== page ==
So when most people experience debt problems there is likely to be a real life reason for it. It may be a drop in income as can happen when someone loses their job, or goes through a long term illness. It can even be an unexpected expense that can tip the balance of financial management the wrong way. Or it can sneak up on people; you get a bit more in debt each month, miss a few payments, incur expensive penalties and charges and then you find yourself in over your head. And there are people who really just find it difficult to manage their finances or are even reckless with the debt they take on.

Personal experience

I speak from personal experience having incurred a substantial debt problem, which happened to be through the loss of my partner’s job, and we found ourselves very quickly in financial difficulty and not coping well with it. The first thing we did was to take on more debt to try to solve our immediate debt problem. Now how stupid is that. We can look back now and see where we went wrong, on numerous occasions, but our pattern of behaviour was typical of how many people react to the problem.

Logic and rationale go out of the window as emotions kick in. Worry, anxiety, embarrassment, deceit and fear make it difficult to think straight and even contemplate a solution.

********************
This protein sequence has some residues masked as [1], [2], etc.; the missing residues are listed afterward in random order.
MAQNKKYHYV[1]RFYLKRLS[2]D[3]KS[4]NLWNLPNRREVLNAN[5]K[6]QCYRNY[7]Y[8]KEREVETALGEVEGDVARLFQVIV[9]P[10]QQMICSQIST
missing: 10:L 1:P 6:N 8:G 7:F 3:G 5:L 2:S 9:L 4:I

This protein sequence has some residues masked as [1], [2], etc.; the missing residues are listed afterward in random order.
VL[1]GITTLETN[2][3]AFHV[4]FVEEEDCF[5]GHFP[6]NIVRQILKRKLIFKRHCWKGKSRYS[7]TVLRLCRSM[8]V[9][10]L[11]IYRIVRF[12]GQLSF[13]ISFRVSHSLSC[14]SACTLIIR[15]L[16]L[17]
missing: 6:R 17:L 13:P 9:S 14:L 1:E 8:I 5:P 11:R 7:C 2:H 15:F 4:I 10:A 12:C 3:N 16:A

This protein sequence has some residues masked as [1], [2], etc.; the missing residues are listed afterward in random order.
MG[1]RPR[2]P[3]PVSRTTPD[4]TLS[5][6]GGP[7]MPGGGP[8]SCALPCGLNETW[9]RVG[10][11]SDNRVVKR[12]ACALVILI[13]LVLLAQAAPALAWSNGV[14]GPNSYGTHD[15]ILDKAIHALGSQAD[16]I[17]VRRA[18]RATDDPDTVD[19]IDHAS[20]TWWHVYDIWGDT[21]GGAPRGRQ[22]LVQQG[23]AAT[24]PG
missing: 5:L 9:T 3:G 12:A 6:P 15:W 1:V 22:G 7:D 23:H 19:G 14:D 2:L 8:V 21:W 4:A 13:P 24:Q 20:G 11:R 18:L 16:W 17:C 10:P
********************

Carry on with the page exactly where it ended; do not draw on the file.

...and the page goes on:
Taking action

A search on the internet took me to a website that rang a big bell in my head. It made sense of it all and provided me with the information I needed. But the one thing it certainly did was to make me realise I needed help, professional help, professional debt help. And that is exactly what I did. I took action and lifted the phone and asked for help with my problem. All of a sudden I didn’t feel quite so alone. The advisor was friendly, helpful and most importantly knew exactly what to do.

She listened to my problem, took me through a detailed assessment of my financial circumstances and recommended that I entered into a formal debt solution that I had never heard of before called a Scottish Protected Trust Deed. One thing to remember about debt solutions is that they have disadvantages as well as advantages and these were explained to me in detail.

The right decision